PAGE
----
FTB 06-04-2018: Drying Pattern Set in Motion as Ridge Begins to Build

Issue Date: Monday, June 4, 2018
Issue Time: 08:40AM MDT

— Flooding is NOT expected today

The disturbance that brought rainfall to the southern portion of the state yesterday is marked in the visible image below (red). This will continue to move to the east throughout the day, and in its wake, a ridge of high pressure will begin to build north of Colorado. This will create more westerly flow aloft, which will pull in dry air from the southwest. Thus, the drying pattern for the week has begun. Today showers will be more isolated in nature and high temperatures are expected to climb back into the 90s over the lower elevations.

East of the Continental Divide, storms will initiate over the higher terrains of the Cheyenne Ridge and Palmer Ridge later this afternoon. Some low-level moisture is able to hold on over the Northeast Plains with more south/southeasterly flow. With storm motion to the southeast, the storms coming off the Cheyenne Ridge may be able to drop a quick 0.5 inches of rainfall over the far Northeast Plains. However, an inversion at 700mb may put a kibosh on all convection. Over the Southeast Plains, dew point values will be in the upper 30s, so expect storms that form over the Palmer Ridge to produce gusty winds and total rainfall amounts under 0.2 inches. Lastly, west of the Continental Divide, there is a little residual moisture over the San Juan Mountains. This will help spark some very isolated scattered showers and thunderstorms later this afternoon over the higher terrain. Rainfall amounts under the storm cores are expected to be under 0.1 inches and strong gusts are likely. Flooding is not expected today.

Today’s Flood Threat Map

For more information on today’s flood threat, see the map below. For Zone-Specific forecasts, scroll below the map.

Zone-Specific Forecasts:

Palmer Ridge, Front Range, Urban Corridor, Northern Mountains, Northeast Plains, Southeast Plains, Raton Ridge, Southeast Mountains:

A couple scattered showers and thunderstorms will be possible over the Northeast Plains and Southeast Plains. If they are able to break the cap, better moisture to the north will allow max 1-hour rain rates up to 0.5 inches. Further south, dew points in the mid to upper 30s will keep rainfall totals under 0.2 inches. Expected gusty winds under all storms that form today. Storms should quickly dissipate with increased stability after sundown. Flooding is not expected today.

Primetime: 3PM – 9PM

San Luis Valley, San Juan Mountains, Southwest Slope, Grand Valley, Central Mountains, Northwest Slope:

Residual moisture over the San Juan Mountains will allow some isolated showers and thunderstorms to fire over the higher terrains this afternoon. Storm totals are expected to be under 0.1 inches and gusts up to 45mph are possible. Elsewhere, expect clear skies and high temperatures in the lower elevations to reach 90F. There is no flood threat today.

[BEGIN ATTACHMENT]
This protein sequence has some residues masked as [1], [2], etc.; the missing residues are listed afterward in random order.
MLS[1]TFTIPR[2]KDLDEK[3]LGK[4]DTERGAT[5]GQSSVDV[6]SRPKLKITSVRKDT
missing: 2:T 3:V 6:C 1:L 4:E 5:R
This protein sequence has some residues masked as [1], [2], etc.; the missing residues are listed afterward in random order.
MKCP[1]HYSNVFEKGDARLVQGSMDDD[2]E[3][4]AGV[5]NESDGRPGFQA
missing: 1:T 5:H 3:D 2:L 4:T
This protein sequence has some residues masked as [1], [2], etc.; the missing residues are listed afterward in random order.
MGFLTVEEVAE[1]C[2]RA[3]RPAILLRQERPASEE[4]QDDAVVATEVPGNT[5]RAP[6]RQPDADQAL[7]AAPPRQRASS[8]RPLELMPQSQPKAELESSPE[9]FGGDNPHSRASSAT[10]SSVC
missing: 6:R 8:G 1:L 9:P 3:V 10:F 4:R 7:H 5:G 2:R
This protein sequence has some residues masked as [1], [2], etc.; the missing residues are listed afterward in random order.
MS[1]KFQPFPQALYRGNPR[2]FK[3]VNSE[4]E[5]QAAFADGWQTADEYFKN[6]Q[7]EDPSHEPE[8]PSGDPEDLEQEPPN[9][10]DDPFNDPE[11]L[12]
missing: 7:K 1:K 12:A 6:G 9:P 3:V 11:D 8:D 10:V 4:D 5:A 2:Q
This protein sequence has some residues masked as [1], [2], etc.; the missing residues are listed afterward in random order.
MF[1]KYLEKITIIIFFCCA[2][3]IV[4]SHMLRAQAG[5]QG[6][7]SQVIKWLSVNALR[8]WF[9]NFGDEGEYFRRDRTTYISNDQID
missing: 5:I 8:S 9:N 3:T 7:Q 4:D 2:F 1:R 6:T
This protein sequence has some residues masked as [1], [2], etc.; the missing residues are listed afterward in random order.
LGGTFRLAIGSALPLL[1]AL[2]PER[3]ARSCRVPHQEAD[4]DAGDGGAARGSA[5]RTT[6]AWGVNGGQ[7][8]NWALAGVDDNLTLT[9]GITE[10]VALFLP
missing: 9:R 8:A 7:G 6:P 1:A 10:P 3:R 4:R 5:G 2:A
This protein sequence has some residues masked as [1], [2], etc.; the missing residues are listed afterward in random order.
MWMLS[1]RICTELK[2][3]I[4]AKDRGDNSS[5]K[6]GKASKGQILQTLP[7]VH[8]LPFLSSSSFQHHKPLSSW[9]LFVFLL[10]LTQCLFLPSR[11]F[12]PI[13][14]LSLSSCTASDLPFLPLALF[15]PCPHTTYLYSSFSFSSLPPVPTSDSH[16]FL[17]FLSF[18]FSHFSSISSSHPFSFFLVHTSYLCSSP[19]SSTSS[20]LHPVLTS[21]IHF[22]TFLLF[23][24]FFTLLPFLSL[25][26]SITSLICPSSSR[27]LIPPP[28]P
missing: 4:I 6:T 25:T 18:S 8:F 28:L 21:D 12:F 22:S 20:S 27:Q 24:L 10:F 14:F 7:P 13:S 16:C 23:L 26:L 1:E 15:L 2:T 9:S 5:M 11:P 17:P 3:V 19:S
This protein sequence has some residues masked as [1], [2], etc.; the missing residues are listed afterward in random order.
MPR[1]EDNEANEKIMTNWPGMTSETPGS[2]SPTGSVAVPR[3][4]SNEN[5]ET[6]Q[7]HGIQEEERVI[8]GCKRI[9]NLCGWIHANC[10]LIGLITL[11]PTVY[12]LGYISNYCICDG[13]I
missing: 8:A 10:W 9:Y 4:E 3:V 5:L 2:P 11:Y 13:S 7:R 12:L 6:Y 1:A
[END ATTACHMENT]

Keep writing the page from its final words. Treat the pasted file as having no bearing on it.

Primetime: 3PM – 8:30PM

FTB 06-03-2018: Compact Upper Wave to Deliver Rain to Drought-Stricken Southern CO

Issue Date: 6/3/2018
Issue Time: 10:15 AM

NO FLOOD THREAT IS FORECAST TODAY.

Following several days of largely dry and hot weather across Colorado, a compact and fast-moving but potent upper-level low is currently approaching the state from the southwest. The low has begun to draw plentiful moisture northward into the southern half of the state, as evidenced by this morning’s GOES-16 water vapor imagery (see figure below). As the low moves rapidly east-northeastward, this envelope of moisture will expand, allowing for widespread showers and some thunderstorms across most of the southern half of the state. In addition, the moisture may creep far enough northward to produce some scattered thunderstorms across northeastern portions of the state. At this time, chances of receiving notable precipitation outside the mountains appear remote.

With the abundance of moisture expected, there is some risk of brief heavy rainfall across portions of the state, particularly across the southwest. However, with the dry conditions and very low snowpack that have prevailed there of late, excessive runoff is not anticipated to be an issue. Instead, the moisture will provide welcome relief for many. As the low continues to track off to the east-northeast, the precipitation threat will diminish from southwest to northeast. Precipitation will come to an end before sunset across the southwest corner, whereas rain in the central portion of the state may linger for several more hours. There is no flood threat today.

Today’s Flood Threat Map

For more information on today’s flood threat, see the map below (hover over threat areas for more details). For Zone-Specific forecasts, jump below the map.

Flood Threat Legend

Zone-Specific Forecasts

Grand Valley, Southwest Slope, San Juan Mountains, Central Mountains, Southeast Mountains, Northern Mountains, Front Range:

Mostly cloudy conditions with a few showers along the state’s southern border are already present this morning, with both clouds and precipitation expected to increase in coverage through early- to mid-afternoon. Generally, precipitation intensities should be in the 0.05” to 0.20” per hour range, but isolated spots may briefly approach 0.5” per hour. The highest rainfall totals may reach around 1.0-1.5” and will be over elevated terrain on the west/southwest facing slopes.

Primetime: 10AM to 9PM

Northwest Slope, San Luis Valley:

 Just isolated light rain is expected for the state’s two high arid regions, with precipitation largely confined to the higher terrain on the fringes of these regions. Rain that occurs will be light, with rainfall rates less than 0.1” per hour and daily rainfall totals of less than 0.25”. Cloud cover will likely be present for much of the day, keeping temperatures down.